Situation: This delineates the context within which the candidate performed a previous job or faced a challenge at work in the past. For instance, when they were working on a group project, they had a conflict with a coworker or during the official meetings, they had faced divergent opinions hard to reconcile. The situation can be drawn from the past work experience. The candidates must understand that in the Situation they should provide some details about the circumstances they were in when they used a competency or skill set so that the interviewer may understand the context of the example.

Task: Here, the candidates should describe their role and responsibilities in the given context or a situation. Perhaps they had to help their group complete a project within a tight deadline, resolve a conflict with a coworker or reconciling diverging opinions. In the Task, they should outline what their role or objective or purpose was during that situation to put their answer into the right context.

Action: Here, the candidates need to describe how they completed the task or endeavoured to meet the challenge. It is important to remain focused on what they did, rather than what other team members or coworkers did. In the Action, they should describe how they approached the situation and what they did in it.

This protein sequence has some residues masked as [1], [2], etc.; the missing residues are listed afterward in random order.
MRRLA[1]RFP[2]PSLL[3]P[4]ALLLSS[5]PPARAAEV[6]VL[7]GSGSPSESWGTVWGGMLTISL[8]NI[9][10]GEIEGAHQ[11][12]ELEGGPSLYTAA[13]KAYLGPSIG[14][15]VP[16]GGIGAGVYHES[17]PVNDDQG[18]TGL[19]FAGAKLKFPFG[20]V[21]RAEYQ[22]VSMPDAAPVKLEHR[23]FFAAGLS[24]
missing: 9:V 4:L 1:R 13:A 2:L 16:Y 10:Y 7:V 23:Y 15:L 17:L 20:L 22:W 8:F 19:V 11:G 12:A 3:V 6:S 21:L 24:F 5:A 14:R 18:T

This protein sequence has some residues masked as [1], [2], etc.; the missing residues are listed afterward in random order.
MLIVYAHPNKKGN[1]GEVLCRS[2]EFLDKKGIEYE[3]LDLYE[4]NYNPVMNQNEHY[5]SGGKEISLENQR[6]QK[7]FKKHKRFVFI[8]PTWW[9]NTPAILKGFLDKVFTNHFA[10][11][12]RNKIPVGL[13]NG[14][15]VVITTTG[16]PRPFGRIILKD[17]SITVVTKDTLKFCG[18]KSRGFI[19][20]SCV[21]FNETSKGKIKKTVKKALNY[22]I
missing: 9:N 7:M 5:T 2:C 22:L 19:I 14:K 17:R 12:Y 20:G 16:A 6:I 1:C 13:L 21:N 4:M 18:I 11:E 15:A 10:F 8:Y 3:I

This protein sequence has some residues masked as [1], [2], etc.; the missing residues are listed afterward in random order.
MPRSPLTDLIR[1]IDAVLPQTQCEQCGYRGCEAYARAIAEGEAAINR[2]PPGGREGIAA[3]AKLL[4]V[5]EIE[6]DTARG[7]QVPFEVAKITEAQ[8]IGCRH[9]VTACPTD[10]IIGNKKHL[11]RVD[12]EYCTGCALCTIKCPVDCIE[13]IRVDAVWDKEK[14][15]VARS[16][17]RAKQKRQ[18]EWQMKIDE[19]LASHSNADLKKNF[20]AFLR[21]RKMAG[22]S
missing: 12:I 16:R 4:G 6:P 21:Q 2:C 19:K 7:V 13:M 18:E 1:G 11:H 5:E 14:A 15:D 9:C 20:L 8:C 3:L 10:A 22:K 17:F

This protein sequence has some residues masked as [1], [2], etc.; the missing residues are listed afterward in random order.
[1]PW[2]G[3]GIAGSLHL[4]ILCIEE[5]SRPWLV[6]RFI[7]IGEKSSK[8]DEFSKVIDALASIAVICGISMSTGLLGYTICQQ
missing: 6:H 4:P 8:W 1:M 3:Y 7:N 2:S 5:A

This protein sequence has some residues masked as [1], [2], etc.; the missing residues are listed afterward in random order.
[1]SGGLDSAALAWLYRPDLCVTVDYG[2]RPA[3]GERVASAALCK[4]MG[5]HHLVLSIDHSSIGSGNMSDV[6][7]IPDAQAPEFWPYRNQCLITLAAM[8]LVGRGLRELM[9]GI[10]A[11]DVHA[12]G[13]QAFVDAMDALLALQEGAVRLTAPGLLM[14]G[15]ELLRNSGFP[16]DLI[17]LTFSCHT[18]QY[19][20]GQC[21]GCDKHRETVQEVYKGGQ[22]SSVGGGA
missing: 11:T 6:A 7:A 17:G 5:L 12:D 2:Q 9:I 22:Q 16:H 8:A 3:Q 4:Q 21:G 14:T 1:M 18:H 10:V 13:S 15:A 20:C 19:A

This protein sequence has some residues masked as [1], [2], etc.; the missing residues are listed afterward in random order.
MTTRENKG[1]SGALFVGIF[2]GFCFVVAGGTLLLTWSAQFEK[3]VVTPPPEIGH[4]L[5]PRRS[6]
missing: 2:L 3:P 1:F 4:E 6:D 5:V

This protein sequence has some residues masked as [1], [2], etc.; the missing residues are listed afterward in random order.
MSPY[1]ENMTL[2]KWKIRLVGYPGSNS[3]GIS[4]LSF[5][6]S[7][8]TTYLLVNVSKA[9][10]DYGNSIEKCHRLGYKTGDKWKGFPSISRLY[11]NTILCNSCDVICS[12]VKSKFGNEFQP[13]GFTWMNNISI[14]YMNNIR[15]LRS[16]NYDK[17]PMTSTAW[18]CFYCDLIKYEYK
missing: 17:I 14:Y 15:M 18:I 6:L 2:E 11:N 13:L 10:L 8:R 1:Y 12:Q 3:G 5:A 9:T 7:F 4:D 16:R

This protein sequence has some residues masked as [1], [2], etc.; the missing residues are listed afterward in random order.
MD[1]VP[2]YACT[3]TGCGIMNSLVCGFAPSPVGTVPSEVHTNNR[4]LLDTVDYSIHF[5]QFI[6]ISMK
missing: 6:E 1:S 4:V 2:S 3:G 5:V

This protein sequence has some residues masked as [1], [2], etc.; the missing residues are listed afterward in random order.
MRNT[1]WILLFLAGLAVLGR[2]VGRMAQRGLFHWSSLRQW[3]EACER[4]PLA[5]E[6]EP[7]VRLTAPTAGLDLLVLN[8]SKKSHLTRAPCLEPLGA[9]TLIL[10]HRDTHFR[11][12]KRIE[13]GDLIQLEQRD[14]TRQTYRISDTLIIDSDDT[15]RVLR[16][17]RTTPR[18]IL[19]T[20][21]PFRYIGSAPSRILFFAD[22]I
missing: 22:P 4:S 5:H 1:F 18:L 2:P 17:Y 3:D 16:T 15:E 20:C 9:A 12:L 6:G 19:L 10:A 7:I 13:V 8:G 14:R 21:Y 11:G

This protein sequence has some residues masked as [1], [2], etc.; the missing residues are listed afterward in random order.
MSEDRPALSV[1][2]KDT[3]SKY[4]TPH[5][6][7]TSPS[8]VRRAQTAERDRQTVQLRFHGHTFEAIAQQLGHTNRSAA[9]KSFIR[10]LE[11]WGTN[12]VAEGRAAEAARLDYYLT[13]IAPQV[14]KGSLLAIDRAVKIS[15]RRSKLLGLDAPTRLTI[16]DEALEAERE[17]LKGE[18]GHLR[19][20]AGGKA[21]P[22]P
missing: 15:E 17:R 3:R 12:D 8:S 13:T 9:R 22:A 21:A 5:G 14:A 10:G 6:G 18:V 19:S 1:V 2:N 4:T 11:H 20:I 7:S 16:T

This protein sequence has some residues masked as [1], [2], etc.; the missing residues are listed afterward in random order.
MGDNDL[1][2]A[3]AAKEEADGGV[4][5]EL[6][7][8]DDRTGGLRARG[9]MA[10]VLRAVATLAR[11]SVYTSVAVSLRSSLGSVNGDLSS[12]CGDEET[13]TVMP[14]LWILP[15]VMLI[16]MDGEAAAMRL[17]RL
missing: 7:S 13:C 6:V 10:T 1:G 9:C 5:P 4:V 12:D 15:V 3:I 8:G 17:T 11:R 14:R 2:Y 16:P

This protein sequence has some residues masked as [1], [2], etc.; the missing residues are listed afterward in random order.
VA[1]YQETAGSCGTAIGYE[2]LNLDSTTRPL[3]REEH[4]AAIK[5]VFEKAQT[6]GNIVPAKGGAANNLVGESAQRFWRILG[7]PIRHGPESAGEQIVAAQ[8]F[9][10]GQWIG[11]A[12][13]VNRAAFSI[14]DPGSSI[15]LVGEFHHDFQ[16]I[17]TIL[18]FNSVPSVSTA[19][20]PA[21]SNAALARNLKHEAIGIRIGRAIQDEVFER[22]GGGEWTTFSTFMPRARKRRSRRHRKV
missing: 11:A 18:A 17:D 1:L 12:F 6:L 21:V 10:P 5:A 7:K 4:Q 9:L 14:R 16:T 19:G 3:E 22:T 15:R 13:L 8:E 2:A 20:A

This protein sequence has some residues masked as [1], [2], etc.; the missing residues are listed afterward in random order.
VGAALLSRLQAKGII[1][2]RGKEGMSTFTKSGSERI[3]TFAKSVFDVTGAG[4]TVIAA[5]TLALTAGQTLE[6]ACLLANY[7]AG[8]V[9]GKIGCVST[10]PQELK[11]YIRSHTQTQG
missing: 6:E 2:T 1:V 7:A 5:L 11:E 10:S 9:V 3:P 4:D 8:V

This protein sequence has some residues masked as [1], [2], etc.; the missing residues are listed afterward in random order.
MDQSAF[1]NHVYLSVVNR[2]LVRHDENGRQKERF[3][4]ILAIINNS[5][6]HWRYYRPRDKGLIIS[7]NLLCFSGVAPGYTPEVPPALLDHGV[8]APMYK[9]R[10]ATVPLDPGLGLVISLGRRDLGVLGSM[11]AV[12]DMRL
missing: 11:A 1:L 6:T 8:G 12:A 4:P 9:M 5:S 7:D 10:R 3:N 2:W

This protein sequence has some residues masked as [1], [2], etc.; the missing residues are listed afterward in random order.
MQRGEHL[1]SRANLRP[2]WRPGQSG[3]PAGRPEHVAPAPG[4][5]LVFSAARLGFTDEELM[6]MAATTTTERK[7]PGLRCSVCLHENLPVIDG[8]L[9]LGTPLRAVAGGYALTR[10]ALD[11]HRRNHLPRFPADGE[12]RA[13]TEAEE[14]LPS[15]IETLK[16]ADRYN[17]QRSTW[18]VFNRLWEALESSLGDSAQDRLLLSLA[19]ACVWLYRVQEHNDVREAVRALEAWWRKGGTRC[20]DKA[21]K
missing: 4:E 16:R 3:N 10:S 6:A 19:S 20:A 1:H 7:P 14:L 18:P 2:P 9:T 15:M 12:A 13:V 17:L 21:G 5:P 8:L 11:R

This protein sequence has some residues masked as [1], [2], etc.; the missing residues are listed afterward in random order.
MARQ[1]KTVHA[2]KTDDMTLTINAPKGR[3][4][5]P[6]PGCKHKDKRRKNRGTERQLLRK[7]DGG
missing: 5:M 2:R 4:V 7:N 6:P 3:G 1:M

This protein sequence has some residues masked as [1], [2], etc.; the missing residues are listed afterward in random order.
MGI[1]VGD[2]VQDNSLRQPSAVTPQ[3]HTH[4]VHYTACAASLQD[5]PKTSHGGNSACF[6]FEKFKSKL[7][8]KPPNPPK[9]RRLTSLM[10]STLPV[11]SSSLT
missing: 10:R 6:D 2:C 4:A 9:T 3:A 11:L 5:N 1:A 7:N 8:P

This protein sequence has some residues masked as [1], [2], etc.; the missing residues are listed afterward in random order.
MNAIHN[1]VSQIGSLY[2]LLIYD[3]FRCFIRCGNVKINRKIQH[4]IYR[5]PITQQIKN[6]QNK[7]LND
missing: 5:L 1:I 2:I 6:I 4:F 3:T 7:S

Result: Finally, the candidates need to elucidate the outcomes or results produced by the action taken. It shall be helpful to emphasize what they accomplished, or what they learned. In the Result, they should narrate the outcome such as “were the objectives met?” or “what did they learn from being in that situation?”

Significance of the STAR technique

This strategy is peculiarly helpful in responding to competency-focused questions or answering behavioural interview questions. Behavioural interview questions are questions about how the candidates have behaved in the past or how the candidate handled certain work situations by utilizing certain skills and competencies.

How I used the STAR technique?

While using this technique, I analyzed the job at hand and defined the skills required for the job. I read the job description, role, and responsibilities associated with the position.  I analyzed my work experience and past performance to determine whether I have had the skills and experiences required to showcase during the job interview. I anticipated various expected questions and prepared answers, using the STAR technique.